"Nevertheless", he added, "attempts to marginalize the influence of Christianity upon public life - sometimes under the pretext that its teachings are detrimental to the wellbeing of society - are emerging in new forms. ... The artificial separation of the Gospel from intellectual and public life should prompt us to engage in a mutual 'self-critique of modernity' and 'self-critique of modern Christianity', specifically with regard to the hope each of them can offer mankind ... in a period marked by proliferating world views".

  He went on: "Christianity has much to offer on the practical and ethical level". Yet "God offers a deeper reality which is nonetheless inseparable from the 'economy' of charity at work in this world: He offers salvation".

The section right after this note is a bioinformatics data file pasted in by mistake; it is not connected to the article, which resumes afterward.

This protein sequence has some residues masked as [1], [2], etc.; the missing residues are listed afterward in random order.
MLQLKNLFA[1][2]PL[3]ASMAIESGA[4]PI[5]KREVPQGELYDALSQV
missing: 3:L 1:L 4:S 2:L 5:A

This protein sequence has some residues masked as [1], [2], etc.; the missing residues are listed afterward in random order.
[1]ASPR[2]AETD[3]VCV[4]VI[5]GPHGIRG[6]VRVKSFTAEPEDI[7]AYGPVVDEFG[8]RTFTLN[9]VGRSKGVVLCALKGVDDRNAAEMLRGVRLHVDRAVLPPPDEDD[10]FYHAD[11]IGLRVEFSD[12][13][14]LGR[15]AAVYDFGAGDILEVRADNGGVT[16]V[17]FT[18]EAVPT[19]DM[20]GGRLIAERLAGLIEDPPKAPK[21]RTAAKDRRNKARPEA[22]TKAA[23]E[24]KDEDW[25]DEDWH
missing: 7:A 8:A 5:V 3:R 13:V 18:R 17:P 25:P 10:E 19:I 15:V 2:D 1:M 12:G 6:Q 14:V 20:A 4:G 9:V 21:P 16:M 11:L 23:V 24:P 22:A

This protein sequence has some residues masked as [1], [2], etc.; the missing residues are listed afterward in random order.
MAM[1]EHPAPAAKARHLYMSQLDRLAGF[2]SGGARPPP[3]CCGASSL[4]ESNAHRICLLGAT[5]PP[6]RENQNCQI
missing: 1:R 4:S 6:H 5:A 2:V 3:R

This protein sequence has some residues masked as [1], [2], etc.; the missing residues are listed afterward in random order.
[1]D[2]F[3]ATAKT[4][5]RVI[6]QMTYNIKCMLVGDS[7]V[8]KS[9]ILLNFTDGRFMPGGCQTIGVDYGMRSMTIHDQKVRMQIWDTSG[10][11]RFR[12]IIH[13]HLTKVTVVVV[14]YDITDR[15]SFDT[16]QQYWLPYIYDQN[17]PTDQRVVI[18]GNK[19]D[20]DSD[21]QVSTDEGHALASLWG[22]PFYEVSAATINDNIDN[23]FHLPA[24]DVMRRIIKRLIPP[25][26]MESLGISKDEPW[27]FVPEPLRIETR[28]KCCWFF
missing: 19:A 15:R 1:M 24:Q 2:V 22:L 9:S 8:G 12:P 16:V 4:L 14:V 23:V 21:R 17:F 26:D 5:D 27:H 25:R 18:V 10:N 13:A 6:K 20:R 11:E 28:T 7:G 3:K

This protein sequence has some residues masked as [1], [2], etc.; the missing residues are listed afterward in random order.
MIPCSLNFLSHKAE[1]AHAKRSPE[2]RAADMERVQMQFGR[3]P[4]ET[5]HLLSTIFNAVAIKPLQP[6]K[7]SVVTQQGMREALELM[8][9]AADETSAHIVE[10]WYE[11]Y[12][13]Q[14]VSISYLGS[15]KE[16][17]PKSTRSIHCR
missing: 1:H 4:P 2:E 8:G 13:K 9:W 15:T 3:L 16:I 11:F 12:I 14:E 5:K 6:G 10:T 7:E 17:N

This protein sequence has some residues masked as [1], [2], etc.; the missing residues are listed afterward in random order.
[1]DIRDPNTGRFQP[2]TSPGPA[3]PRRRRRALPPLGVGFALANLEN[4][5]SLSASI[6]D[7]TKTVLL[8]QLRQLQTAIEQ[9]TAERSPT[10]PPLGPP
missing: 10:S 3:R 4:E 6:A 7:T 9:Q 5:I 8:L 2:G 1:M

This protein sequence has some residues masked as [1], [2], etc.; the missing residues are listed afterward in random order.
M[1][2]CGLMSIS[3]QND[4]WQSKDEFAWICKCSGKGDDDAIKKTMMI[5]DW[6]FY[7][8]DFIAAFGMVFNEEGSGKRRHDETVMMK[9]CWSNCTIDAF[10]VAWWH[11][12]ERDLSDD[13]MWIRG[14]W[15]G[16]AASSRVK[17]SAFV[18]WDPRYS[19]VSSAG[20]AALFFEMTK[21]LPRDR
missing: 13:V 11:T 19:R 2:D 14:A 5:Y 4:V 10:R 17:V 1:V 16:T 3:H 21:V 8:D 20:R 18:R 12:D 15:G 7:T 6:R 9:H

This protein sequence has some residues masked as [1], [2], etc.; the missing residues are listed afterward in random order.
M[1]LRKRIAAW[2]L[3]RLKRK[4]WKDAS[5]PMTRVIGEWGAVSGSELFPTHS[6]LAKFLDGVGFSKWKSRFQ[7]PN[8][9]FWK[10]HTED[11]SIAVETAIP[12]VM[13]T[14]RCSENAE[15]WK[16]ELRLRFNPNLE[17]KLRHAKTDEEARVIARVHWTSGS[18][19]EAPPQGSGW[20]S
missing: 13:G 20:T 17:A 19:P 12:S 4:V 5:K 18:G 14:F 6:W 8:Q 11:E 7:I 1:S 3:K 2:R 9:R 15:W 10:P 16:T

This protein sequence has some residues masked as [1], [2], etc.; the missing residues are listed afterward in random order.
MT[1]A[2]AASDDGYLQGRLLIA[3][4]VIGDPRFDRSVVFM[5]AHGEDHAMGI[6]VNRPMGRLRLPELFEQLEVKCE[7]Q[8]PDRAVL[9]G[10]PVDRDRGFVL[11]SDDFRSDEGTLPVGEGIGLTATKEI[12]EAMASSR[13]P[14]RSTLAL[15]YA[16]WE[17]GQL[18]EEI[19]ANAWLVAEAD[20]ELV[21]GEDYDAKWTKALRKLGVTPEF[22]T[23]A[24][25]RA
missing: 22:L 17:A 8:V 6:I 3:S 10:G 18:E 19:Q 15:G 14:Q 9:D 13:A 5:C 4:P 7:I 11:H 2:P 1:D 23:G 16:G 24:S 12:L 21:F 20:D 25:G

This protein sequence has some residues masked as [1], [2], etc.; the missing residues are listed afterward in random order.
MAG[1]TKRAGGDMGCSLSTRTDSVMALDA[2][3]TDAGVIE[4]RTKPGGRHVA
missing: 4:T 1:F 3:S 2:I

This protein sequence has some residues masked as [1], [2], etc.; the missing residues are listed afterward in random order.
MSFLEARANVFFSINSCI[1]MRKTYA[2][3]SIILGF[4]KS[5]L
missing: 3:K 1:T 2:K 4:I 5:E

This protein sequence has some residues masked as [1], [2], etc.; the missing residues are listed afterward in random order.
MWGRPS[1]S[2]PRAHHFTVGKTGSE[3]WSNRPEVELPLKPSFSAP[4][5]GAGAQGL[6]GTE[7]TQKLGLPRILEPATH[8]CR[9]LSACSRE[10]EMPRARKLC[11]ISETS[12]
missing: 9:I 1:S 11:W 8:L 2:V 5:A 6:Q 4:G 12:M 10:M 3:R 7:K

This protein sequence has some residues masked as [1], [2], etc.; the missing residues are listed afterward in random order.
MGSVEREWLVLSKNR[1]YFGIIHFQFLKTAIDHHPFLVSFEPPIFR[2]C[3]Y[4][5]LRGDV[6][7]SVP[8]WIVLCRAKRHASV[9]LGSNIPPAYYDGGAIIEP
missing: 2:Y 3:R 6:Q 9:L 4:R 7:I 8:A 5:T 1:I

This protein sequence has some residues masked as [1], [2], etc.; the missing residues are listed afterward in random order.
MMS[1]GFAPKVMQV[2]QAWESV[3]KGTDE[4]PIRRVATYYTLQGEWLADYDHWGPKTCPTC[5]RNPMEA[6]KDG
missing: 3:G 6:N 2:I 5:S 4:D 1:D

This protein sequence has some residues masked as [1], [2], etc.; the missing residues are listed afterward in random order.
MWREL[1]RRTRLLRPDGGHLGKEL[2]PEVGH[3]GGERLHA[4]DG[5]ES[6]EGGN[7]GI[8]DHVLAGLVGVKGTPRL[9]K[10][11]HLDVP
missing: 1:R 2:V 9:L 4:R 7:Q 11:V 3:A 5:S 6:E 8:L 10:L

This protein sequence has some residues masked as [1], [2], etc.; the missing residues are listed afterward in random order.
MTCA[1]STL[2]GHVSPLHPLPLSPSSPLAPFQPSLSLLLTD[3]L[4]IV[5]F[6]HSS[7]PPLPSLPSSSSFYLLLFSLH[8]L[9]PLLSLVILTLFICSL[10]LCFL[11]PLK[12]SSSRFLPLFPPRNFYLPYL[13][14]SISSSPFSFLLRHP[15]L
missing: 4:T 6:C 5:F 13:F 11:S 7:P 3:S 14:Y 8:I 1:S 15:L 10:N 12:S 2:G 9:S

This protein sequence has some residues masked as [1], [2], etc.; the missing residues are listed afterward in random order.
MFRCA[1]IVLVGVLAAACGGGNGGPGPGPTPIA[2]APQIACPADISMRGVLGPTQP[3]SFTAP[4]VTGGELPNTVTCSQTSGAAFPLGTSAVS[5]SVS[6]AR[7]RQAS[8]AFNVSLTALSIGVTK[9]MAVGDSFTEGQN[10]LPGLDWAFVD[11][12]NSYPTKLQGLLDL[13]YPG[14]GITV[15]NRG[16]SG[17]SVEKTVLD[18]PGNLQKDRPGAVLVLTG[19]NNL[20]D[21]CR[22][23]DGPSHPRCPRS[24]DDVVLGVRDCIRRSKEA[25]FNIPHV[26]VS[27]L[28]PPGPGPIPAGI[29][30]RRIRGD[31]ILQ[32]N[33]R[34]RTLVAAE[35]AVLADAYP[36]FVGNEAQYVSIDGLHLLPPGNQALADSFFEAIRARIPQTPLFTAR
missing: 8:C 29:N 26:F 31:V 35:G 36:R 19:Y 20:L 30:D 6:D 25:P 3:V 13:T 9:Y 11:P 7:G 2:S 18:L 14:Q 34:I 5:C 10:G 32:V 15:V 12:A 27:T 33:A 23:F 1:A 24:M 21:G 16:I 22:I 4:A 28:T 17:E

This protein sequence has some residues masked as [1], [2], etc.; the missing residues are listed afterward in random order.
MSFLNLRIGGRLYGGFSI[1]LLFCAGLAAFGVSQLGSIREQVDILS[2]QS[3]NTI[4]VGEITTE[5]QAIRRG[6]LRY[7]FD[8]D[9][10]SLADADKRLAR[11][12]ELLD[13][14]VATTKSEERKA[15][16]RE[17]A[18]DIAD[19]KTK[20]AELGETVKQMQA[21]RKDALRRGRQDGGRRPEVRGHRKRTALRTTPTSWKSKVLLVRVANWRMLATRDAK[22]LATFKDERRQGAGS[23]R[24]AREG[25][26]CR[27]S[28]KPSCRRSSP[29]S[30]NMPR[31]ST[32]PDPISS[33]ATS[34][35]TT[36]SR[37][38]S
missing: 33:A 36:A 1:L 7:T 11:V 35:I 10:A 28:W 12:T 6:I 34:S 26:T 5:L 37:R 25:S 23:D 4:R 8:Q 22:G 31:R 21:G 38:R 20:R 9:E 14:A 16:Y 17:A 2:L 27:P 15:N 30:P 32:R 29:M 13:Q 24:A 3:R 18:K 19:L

The term salvation "is replete with connotations", the Pope explained, "yet it expresses something fundamental and universal about the human yearning for wellbeing and wholeness. ... It is the central truth of the Gospel and the goal to which every effort of evangelisation and pastoral care is directed. And it is the criterion to which Christians constantly redirect their focus as they endeavour to heal the wounds of past divisions".

  "The Church's proclamation of salvation in Christ Jesus is ever ancient and ever new. ... As Europe listens to the story of Christianity, she hears her own. Her notions of justice, freedom and social responsibility, together with the cultural and legal institutions established to preserve these ideas and hand them on to future generations, are shaped by her Christian inheritance. Indeed, her memory of the past animates her aspirations for the future".

  Pope Benedict went on to mention Sts. Adalbert and Agnes who spread the Gospel in "the conviction that Christians should not cower in fear of the world but rather confidently share the treasury of truths entrusted to them. Likewise Christians today, opening themselves to present realities and affirming all that is good in society, must have the courage to invite men and women to the radical conversion that ensues upon an encounter with Christ and ushers in a new life of grace.